THE BLOG

Europe Is Taking Action on Air Pollution: But Will London's Mayor Follow Our Lead

16/07/2015 10:42 BST | Updated 15/07/2016 10:59 BST

Yesterday morning the European Parliament's Environment Committee voted for strong and comprehensive measures to combat air pollution, strengthening current laws limiting emissions on harmful pollutants for Member States.

At the same time, the findings from a new report by City Hall were breaking in London. The death toll from air pollution in our capital is hitting nearly 10,000 a year - twice as high as previously thought.

But the report also revealed a much overlooked and inconvenient truth - particularly to those on the Tory backbenches - that nearly half of the negative health effects caused by air pollution come from outside of London and the UK, including agricultural, diesel and industrial emissions blown across the channel.

This is why the vote in the European Parliament today was so crucial.

MEPs backed strict and binding air quality targets for 2020, 2025 and 2030 to ensure all EU government's take action to reduce harmful emissions were agreed, particularly in cities and urban areas where the problem is so acute.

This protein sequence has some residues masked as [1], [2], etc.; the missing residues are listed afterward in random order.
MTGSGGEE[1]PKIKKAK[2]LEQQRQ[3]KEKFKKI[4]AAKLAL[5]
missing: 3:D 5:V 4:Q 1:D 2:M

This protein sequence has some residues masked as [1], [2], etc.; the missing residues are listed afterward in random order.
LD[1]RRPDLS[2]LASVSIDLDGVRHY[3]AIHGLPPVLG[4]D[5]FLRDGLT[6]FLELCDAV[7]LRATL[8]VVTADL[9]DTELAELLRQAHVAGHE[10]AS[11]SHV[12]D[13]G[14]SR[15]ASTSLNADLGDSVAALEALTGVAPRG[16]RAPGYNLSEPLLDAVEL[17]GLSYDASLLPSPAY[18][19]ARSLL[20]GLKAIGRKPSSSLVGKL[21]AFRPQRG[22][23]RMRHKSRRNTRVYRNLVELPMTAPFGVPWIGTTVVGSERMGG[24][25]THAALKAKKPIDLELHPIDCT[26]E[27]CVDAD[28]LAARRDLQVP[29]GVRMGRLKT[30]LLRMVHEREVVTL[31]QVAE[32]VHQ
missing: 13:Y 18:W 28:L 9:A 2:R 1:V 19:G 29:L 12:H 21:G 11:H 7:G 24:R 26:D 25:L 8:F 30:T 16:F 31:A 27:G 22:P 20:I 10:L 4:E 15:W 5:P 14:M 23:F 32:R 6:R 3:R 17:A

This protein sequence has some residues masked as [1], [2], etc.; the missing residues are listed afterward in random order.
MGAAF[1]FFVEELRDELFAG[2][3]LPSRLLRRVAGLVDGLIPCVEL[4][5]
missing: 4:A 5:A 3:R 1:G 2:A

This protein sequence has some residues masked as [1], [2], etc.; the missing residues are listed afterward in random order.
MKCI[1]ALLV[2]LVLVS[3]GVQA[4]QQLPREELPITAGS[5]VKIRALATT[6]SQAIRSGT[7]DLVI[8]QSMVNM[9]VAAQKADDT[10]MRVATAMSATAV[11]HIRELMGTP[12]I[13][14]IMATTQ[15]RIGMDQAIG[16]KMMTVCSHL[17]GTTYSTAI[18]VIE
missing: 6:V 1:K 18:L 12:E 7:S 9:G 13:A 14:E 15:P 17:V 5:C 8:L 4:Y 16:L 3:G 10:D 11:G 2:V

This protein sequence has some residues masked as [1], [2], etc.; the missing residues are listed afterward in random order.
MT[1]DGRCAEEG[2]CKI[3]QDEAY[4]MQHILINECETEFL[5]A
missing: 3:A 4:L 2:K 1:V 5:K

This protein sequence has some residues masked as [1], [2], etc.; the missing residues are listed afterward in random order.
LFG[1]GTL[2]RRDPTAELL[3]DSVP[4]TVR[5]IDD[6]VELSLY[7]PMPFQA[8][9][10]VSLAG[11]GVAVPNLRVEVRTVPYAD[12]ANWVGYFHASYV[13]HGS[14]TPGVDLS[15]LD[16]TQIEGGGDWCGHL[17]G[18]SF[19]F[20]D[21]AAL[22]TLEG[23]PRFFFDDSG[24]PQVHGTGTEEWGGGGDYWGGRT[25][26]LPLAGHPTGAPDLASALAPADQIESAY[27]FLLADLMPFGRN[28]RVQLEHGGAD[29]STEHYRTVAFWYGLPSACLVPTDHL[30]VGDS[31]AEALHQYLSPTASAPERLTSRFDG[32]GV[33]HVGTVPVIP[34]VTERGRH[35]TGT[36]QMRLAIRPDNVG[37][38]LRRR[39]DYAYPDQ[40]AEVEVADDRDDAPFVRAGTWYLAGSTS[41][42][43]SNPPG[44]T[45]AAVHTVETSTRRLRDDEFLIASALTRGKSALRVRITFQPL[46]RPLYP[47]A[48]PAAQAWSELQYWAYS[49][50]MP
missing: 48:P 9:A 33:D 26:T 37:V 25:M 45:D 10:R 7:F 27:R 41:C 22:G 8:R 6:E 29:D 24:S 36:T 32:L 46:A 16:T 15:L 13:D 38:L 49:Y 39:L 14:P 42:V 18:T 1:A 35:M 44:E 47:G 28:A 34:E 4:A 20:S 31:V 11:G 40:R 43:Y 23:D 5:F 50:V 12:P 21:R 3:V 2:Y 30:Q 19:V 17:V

We pushed for amendments giving more powers to local and regional authorities.

We voted for obligations that force governments to mitigate the effects of emissions on children, the elderly and those living in poor areas

We agreed that more must be done to force car manufacturers to test their engines on roads and in traffic, not in ideal-laboratory conditions where manufactures can play the system - some diesel cars spew out 22 times more NO2 than the legal limit.

And we also secured a victory for democracy, putting provisions in place that allow members of the public and NGOs to have access to administrative or judicial means to challenge governments when they fail to act.

Our action puts the conduct of Boris Johnson and David Cameron into sharp focus.

The government had to be dragged through the courts to take action on the existing limits, while The Mayor has wasted his seven years in office. Oxford Street broke annual NO2 limits in just four days this January, proof that his plans for a new ultra low emission zone (ULEZ) in London for 2020 are too little and too late.

Telling Londoners to stay indoors during smog episodes speaks volumes about the Boris Johnson's negligence.

The European Parliament's Environment Committee has taken a big step towards fundamentally changing the rules of the game when it comes to tackling air pollution.

The agreed text must now be voted on by the entire Parliament before negotiations begin with other Member States.

The UK government and Mayor must follow our lead and take effective action to tackle air pollution once and for all.